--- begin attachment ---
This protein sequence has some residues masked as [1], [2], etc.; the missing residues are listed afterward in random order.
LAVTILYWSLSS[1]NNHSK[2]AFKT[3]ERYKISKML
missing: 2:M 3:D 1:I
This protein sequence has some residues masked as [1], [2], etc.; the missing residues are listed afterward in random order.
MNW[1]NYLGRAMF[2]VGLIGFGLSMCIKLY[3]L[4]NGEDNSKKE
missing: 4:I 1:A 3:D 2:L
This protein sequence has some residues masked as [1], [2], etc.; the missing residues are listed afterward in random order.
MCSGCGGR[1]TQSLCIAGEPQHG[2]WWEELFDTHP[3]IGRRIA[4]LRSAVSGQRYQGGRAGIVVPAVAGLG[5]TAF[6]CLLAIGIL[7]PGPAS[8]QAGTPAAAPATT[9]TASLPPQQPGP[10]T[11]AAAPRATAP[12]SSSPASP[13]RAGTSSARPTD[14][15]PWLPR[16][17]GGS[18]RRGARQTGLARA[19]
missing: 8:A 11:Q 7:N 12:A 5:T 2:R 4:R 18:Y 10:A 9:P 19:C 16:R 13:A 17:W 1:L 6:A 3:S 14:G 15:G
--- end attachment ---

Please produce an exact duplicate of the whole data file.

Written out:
This protein sequence has some residues masked as [1], [2], etc.; the missing residues are listed afterward in random order.
LAVTILYWSLSS[1]NNHSK[2]AFKT[3]ERYKISKML
missing: 2:M 3:D 1:I
This protein sequence has some residues masked as [1], [2], etc.; the missing residues are listed afterward in random order.
MNW[1]NYLGRAMF[2]VGLIGFGLSMCIKLY[3]L[4]NGEDNSKKE
missing: 4:I 1:A 3:D 2:L
This protein sequence has some residues masked as [1], [2], etc.; the missing residues are listed afterward in random order.
MCSGCGGR[1]TQSLCIAGEPQHG[2]WWEELFDTHP[3]IGRRIA[4]LRSAVSGQRYQGGRAGIVVPAVAGLG[5]TAF[6]CLLAIGIL[7]PGPAS[8]QAGTPAAAPATT[9]TASLPPQQPGP[10]T[11]AAAPRATAP[12]SSSPASP[13]RAGTSSARPTD[14][15]PWLPR[16][17]GGS[18]RRGARQTGLARA[19]
missing: 8:A 11:Q 7:N 12:A 5:T 2:R 4:R 18:Y 10:A 9:P 19:C 16:R 13:A 17:W 1:L 6:A 3:S 14:G 15:G